The Health Insurance Fund (Haigekassa) began investigating the treatment of coronavirus patients at Kuressaare Hospital at the height of the emergency situation in April but the fund admits they did not receive a sufficient overview of treatment quality and a new clinical audit is in the works.
The director of Saaremaa's main hospital Dr. Edward Laane was notified of the Health Insurance Fund's investigation in the end of April. The goal of the audit was to assess the quality of treatment provided to patients in coronavirus wards and to compare the treatments to guidelines provided by the Health Board (Terviseamet), the hospital itself and the latest science articles.
Maivi Parv, board member of the Health Insurance Fund, told ETV's "Aktuaalne kaamera" on Wednesday: "We must admit we were not able to draw all conclusions. We have been able to map who the patients were, their profiles and what was done to them, but a treatment quality assessment - whether it was good or bad - can not be made with these methods."
To achieve an overview of the hospital's actions, doctors from the Health Insurance Fund investigated the hospital's actions during the emergency situation. The hired doctors, however, lacked the necessary competence to assess treatment quality, which has led to the fund deciding to order a new clinical audit from infectious disease specialists at the Estonian Doctors' Association will also investigate the treatment quality of other hospitals who provided treatments to patients with coronavirus.
According to the conducted audit, 62 percent of the patients in Kuressaare Hospital were given hydroxychloroquine, a medication used to prevent and treat malaria, sold under the name Plaquenil. In addition, every third patient treated for COVID-19 in the hospital was treated with vitamin C. These two treatments in particular raised questions about treatment in Saaremaa, also leading to a petition being created to remove Laane as the hospital's manager. The petition did not end up a fruitful one, as only 24 signatures were collected.
Laane commented: "The main difference was that our treatment guideline, as was in the article of a French scientist, saw Plaquenil being given for 10 days. When the Estonian guidelines came out in April, it was four to five days. We changed that right away, most patients got five days."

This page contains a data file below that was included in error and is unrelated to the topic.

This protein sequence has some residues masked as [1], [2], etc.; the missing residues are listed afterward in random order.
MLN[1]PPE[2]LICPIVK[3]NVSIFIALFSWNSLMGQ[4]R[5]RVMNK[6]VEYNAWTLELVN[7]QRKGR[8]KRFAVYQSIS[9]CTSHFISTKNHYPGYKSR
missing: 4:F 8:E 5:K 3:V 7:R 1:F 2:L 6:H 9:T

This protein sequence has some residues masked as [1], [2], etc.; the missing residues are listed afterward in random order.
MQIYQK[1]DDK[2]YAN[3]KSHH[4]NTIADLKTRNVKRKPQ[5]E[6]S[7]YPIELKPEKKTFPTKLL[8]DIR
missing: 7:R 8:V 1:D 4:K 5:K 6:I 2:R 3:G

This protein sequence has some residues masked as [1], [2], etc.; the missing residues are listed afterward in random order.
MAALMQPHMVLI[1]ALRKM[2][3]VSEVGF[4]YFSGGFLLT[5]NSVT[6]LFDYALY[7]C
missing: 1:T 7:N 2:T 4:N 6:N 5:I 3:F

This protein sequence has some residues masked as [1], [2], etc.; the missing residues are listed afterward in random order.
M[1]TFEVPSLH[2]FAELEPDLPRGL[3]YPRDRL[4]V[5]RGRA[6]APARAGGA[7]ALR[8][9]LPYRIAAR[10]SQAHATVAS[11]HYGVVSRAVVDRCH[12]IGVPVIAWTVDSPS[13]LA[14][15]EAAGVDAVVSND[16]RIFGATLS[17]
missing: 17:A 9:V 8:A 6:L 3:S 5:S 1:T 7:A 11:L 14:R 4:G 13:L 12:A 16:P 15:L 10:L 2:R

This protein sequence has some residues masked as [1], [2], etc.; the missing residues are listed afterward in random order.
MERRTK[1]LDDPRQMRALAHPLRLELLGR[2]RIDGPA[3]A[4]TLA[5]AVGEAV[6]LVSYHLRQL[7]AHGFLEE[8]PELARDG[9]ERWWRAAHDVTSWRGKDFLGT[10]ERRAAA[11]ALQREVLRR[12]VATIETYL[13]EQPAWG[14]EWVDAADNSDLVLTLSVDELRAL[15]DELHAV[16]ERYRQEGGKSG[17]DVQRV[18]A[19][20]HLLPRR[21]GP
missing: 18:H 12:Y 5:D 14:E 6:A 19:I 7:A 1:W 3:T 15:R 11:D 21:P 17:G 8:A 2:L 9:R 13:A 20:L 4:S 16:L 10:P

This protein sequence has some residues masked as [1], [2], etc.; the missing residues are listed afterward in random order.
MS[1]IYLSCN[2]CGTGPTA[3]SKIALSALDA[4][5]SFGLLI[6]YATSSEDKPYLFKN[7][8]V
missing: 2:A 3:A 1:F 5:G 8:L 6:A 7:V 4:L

Chief of emergency medicine at the North Estonia Medical Center (PERH) Dr. Arkadi Popov said there is no scientific proof of the malaria medication working, as two studies claiming it useless were recalled. At the same time, a recent study conducted in Belgium showed that it could reduce mortality rates in certain dosages.
Popov, who is working with the Health Board as another wave of the virus is imminent, added that COVID-19 treatment guidelines will be updated soon. "There is no magic medication for it, unfortunately. There are two relatively certain medications that we use, one being remdesivir and the other being dexamethasone in small dosages. But these also have certain restrictions," Popov said.
The fund started its audit on the treatment of coronavirus patients at Kuressaare Hospital on April 20. The hospital was required to submit all medical records and medical records, which were compared by the fund with both the medical staff and the hospital's own treatment guidelines and the latest scientific articles on coronavirus treatment.
Initially, the fund's audit was due to be completed by the end of May. At the end of May, however, it became clear the doctors in the auditing workgroup evaluating the medical records, needed more time than anticipated because the work was carried out alongside other work. The deadline was then pushed back to before-Midsummer.
Kuressaare Hospital bore the brunt of coronavirus treatment in spring as the island of Saaremaa was the hardest hit region in Estonia during the peak of the COVID-19 pandemic in March and April, with travel between the island and mainland Estonia suspended in March.
Editor: Kristjan Kallaste